• Avoid dark and unlit streets and stairways, and arrange to be picked up or dropped off as close to your hotel or apartment entrance as possible.
  • Keep a close eye on your personal belongings and hold on to them in public places such as internet cafés, train and bus stations.
  • Do not walk around Maseru after dark and avoid driving in rural areas at night.
  • Keep doors locked, windows shut and valuables out of sight when driving in urban centres, especially Maseru.

Petty theft

Muggers in central Maseru sometimes target foreign nationals. We advise you to avoid walking alone in isolated areas or after dark and driving in rural areas at night. Only carry essentials with you and keep valuables out of sight.

Theft from vehicles

When driving in urban centres, especially Maseru, keep doors locked, windows shut and valuables out of sight. Park in well-lit areas and don’t pick up strangers. Take care at the approaches to main border crossings, particularly at night. Armed car hijacking is also increasing.

Personal safety

There have been recent incidences of armed attacks on pedestrians. If you have no alternative but to walk around Maseru, avoid taking the same route repeatedly and be vigilant. If you are attacked, or your car is hijacked, don’t resist.

Taxis

There is a public transport/taxi service in Lesotho but safety cannot be guaranteed. We recommend you take telephone taxis. Always confirm the fare in advance and never take a lift from a stranger.

Reporting crime

If you’re a victim of a crime while in Lesotho, report it to the local police immediately. And you can contact us at our Irish Embassy in Pretoria, South Africa if you need help.

Driving

If you’re planning to drive in Lesotho, you should be extremely careful as road safety standards are poor.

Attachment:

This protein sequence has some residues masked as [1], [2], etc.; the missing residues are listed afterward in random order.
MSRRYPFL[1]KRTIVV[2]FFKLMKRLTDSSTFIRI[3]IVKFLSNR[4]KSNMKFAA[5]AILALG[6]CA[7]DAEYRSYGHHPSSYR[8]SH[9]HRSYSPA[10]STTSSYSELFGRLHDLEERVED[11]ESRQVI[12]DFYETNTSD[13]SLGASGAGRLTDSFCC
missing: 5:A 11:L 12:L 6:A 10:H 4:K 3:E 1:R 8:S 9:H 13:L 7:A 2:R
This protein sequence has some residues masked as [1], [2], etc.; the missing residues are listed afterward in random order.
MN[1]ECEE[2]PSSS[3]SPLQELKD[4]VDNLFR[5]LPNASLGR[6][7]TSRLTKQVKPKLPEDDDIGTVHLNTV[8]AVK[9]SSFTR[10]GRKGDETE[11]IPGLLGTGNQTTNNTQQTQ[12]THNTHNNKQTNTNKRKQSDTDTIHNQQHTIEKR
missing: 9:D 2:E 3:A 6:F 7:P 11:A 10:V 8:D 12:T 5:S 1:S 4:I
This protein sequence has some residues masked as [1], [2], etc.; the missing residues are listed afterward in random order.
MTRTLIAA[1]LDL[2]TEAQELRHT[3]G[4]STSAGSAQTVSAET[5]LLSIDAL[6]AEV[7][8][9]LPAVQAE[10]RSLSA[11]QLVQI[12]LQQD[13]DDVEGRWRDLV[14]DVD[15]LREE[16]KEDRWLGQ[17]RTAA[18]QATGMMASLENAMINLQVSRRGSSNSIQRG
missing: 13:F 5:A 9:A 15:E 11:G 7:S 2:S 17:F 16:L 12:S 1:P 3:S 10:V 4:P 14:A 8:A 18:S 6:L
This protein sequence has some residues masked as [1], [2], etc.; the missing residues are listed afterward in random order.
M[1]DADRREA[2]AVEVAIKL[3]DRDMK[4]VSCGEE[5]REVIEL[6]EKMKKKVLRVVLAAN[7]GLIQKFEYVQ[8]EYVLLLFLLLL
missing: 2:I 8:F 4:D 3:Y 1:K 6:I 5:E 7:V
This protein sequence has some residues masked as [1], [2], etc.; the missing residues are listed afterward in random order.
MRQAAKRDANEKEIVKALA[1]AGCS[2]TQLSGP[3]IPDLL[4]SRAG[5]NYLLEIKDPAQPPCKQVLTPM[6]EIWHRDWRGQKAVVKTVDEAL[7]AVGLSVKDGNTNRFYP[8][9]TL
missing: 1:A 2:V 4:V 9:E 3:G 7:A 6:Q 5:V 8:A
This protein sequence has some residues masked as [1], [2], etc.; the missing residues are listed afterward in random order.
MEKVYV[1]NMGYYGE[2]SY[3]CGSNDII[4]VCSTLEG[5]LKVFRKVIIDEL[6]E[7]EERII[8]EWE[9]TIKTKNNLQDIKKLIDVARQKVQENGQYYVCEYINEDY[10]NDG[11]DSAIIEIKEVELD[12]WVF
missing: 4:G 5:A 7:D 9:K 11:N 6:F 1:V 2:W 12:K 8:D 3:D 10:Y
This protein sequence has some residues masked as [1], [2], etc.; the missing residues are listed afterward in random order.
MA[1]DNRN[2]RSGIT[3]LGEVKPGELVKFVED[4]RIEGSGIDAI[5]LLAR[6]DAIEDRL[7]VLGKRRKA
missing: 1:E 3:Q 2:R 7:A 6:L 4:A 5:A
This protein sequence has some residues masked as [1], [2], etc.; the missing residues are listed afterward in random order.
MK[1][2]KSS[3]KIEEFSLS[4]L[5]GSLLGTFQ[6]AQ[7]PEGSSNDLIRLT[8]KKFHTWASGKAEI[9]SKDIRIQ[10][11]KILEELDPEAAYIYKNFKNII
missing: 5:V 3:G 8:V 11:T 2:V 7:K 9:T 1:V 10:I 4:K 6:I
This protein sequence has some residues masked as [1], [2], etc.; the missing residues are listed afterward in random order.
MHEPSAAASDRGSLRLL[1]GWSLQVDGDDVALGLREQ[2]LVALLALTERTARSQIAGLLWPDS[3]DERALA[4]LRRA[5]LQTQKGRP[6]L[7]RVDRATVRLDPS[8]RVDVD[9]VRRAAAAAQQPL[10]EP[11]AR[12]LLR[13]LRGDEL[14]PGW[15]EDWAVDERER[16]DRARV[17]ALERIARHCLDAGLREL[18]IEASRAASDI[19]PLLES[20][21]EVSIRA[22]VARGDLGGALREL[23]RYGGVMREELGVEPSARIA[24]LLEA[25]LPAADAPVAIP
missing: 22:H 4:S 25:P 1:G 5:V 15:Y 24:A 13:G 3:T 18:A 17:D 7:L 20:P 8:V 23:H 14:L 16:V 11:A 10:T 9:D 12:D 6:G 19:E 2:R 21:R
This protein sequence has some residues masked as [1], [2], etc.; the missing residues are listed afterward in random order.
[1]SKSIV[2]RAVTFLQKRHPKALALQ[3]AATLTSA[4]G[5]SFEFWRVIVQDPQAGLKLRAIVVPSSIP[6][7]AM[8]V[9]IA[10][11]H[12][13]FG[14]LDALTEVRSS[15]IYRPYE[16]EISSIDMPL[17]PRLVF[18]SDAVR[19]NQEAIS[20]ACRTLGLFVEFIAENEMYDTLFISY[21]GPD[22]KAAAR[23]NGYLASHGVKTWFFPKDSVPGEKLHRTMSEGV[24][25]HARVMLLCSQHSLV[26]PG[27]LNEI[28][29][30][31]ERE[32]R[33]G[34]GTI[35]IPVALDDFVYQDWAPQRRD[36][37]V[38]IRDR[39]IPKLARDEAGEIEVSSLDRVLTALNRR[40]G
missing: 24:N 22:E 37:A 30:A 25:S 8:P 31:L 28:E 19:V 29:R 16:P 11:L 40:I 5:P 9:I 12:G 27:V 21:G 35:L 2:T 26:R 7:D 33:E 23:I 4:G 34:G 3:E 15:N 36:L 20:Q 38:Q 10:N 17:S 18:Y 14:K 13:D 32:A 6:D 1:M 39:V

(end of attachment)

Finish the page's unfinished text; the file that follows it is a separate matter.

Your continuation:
If you want to drive:

  • Bring your international driving license and make sure you have adequate and appropriate insurance – after three months, you must get a local driving licence
  • Driving under the influence of alcohol or drugs is against the law and you risk being detained, fined or banned from driving if caught
  • Keep your vehicle doors locked and your bags kept out of sight to prevent opportunistic bag-snatching if you’re stopped at traffic lights
  • Watch out for animals roaming on the roads, especially at night
  • Local mini-bus taxis are often poorly maintained and uninsured, and ignore road safety rules

Vehicle hire

If you’re hiring a vehicle, we advise you not to hand over your passport as a form of security. If you’re allowing your passport to be photocopied, keep it in your sight at all times.

Check that you have adequate insurance and read the small print of the vehicle hire contract (particularly any waiver that will come into effect if the vehicle is damaged).

Local laws and customs

Remember, the local laws apply to you as a visitor and it is your responsibility to follow them. Be sensitive to local customs, traditions and practices as your behaviour may be seen as improper, hostile or may even be illegal.

Illegal drugs

Illegal drug use (no matter what the drug) carries stiff penalties, including fines and long prison terms. 

Health

Please be aware that Lesotho lacks good medical facilities. 

HIV and AIDS

There is a high incidence of HIV and AIDS in Lesotho so you should exercise necessary caution if engaging in activities that expose you to possible infection. 

Get travel and medical insurance